NASA says a “super blue blood moon” will be visible in the early morning hours on Wednesday, Jan. 31st.
The full moon will be special for multiple reasons:
- It’s the third in a series of “supermoons,” when the Moon is closer to the Earth and is about 14 percent brighter than usual.
- It’s the second full moon of the month, commonly known as a “blue moon.”
- The moon will pass through Earth’s shadow to give viewers in the right location a total lunar eclipse.
- While the Moon is in the Earth’s shadow, it will take on a reddish tint, known as a “blood moon.”
NASA says viewing the eclipse may be challenging in the eastern time zone, with the best viewing in the western U.S.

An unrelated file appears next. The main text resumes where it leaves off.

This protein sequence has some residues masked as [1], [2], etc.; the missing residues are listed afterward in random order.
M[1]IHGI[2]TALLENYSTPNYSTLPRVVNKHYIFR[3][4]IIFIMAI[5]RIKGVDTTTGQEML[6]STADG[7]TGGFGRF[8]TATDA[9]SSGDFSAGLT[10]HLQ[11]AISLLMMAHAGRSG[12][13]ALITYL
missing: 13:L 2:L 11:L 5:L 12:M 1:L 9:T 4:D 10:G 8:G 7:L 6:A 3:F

“The eclipse begins at 5:51 AM ET, as the Moon is about to set in the western sky, and the sky is getting lighter in the east,” said Gordon Johnston, program executive and lunar blogger at NASA Headquarters in Washington.
The Moon will enter the outer part of Earth’s shadow at 5:51 a.m. EST, but it reportedly won’t be all that noticeable. The darker part of Earth’s shadow will begin to blanket part of the Moon with a reddish tint at 6:48 a.m. EST, but the Moon will set less than a half-hour later, according to NASA.
“So your best opportunity if you live in the East is to head outside about 6:45 a.m. and get to a high place to watch the start of the eclipse—make sure you have a clear line of sight to the horizon in the west-northwest, opposite from where the Sun will rise,” said Johnston.
The next lunar eclipse will be on Jan. 21, 2019 and will be visible throughout all of the U.S.